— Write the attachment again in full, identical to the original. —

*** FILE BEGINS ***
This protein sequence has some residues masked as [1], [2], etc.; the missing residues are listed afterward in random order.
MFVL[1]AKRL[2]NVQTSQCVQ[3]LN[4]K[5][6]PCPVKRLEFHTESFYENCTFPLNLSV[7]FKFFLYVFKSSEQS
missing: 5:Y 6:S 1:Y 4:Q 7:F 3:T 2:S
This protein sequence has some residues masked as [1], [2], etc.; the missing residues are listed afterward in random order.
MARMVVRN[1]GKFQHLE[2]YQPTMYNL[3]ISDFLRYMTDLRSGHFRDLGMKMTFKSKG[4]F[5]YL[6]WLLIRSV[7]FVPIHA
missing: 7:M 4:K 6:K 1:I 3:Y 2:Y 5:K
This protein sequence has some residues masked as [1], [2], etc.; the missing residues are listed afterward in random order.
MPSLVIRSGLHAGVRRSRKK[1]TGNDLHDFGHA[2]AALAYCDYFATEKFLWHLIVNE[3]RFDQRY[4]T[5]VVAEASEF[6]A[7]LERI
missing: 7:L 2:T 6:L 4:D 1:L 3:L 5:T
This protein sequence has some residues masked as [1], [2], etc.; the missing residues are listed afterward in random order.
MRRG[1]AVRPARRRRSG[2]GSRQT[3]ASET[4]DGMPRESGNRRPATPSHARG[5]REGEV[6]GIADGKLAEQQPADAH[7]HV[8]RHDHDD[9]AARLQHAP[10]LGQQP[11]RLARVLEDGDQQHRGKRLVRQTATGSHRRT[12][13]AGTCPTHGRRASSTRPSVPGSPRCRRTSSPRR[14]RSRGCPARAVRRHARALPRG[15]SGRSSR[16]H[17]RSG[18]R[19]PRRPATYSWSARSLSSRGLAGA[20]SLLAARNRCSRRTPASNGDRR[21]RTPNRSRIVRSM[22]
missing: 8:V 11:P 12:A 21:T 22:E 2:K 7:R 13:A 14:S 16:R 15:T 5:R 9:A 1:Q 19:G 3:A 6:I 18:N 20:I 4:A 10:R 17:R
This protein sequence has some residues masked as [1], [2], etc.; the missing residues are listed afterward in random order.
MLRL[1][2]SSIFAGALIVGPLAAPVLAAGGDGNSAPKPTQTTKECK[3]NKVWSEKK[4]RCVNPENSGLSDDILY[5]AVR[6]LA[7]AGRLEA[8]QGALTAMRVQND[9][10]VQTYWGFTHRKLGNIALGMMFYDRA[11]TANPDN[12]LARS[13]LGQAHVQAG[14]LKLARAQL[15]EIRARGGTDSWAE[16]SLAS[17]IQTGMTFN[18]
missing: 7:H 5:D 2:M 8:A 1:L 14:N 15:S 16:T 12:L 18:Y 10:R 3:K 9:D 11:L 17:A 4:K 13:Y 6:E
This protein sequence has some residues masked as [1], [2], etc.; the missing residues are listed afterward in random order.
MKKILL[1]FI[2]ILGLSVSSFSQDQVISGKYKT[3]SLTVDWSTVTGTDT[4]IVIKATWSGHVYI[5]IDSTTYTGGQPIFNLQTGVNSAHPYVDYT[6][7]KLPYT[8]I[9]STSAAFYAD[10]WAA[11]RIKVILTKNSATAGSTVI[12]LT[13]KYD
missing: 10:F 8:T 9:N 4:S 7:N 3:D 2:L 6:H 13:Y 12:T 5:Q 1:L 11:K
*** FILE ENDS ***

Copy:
This protein sequence has some residues masked as [1], [2], etc.; the missing residues are listed afterward in random order.
MFVL[1]AKRL[2]NVQTSQCVQ[3]LN[4]K[5][6]PCPVKRLEFHTESFYENCTFPLNLSV[7]FKFFLYVFKSSEQS
missing: 5:Y 6:S 1:Y 4:Q 7:F 3:T 2:S
This protein sequence has some residues masked as [1], [2], etc.; the missing residues are listed afterward in random order.
MARMVVRN[1]GKFQHLE[2]YQPTMYNL[3]ISDFLRYMTDLRSGHFRDLGMKMTFKSKG[4]F[5]YL[6]WLLIRSV[7]FVPIHA
missing: 7:M 4:K 6:K 1:I 3:Y 2:Y 5:K
This protein sequence has some residues masked as [1], [2], etc.; the missing residues are listed afterward in random order.
MPSLVIRSGLHAGVRRSRKK[1]TGNDLHDFGHA[2]AALAYCDYFATEKFLWHLIVNE[3]RFDQRY[4]T[5]VVAEASEF[6]A[7]LERI
missing: 7:L 2:T 6:L 4:D 1:L 3:L 5:T
This protein sequence has some residues masked as [1], [2], etc.; the missing residues are listed afterward in random order.
MRRG[1]AVRPARRRRSG[2]GSRQT[3]ASET[4]DGMPRESGNRRPATPSHARG[5]REGEV[6]GIADGKLAEQQPADAH[7]HV[8]RHDHDD[9]AARLQHAP[10]LGQQP[11]RLARVLEDGDQQHRGKRLVRQTATGSHRRT[12][13]AGTCPTHGRRASSTRPSVPGSPRCRRTSSPRR[14]RSRGCPARAVRRHARALPRG[15]SGRSSR[16]H[17]RSG[18]R[19]PRRPATYSWSARSLSSRGLAGA[20]SLLAARNRCSRRTPASNGDRR[21]RTPNRSRIVRSM[22]
missing: 8:V 11:P 12:A 21:T 22:E 2:K 7:R 13:A 14:S 16:R 15:T 5:R 9:A 1:Q 19:G 3:A 6:I 18:N 20:I 4:A 10:R 17:R
This protein sequence has some residues masked as [1], [2], etc.; the missing residues are listed afterward in random order.
MLRL[1][2]SSIFAGALIVGPLAAPVLAAGGDGNSAPKPTQTTKECK[3]NKVWSEKK[4]RCVNPENSGLSDDILY[5]AVR[6]LA[7]AGRLEA[8]QGALTAMRVQND[9][10]VQTYWGFTHRKLGNIALGMMFYDRA[11]TANPDN[12]LARS[13]LGQAHVQAG[14]LKLARAQL[15]EIRARGGTDSWAE[16]SLAS[17]IQTGMTFN[18]
missing: 7:H 5:D 2:M 8:A 1:L 14:N 15:S 16:T 12:L 18:Y 10:R 3:K 9:D 11:L 17:A 4:K 13:Y 6:E
This protein sequence has some residues masked as [1], [2], etc.; the missing residues are listed afterward in random order.
MKKILL[1]FI[2]ILGLSVSSFSQDQVISGKYKT[3]SLTVDWSTVTGTDT[4]IVIKATWSGHVYI[5]IDSTTYTGGQPIFNLQTGVNSAHPYVDYT[6][7]KLPYT[8]I[9]STSAAFYAD[10]WAA[11]RIKVILTKNSATAGSTVI[12]LT[13]KYD
missing: 10:F 8:T 9:N 4:S 7:N 3:D 2:L 6:H 13:Y 12:T 5:Q 1:L 11:K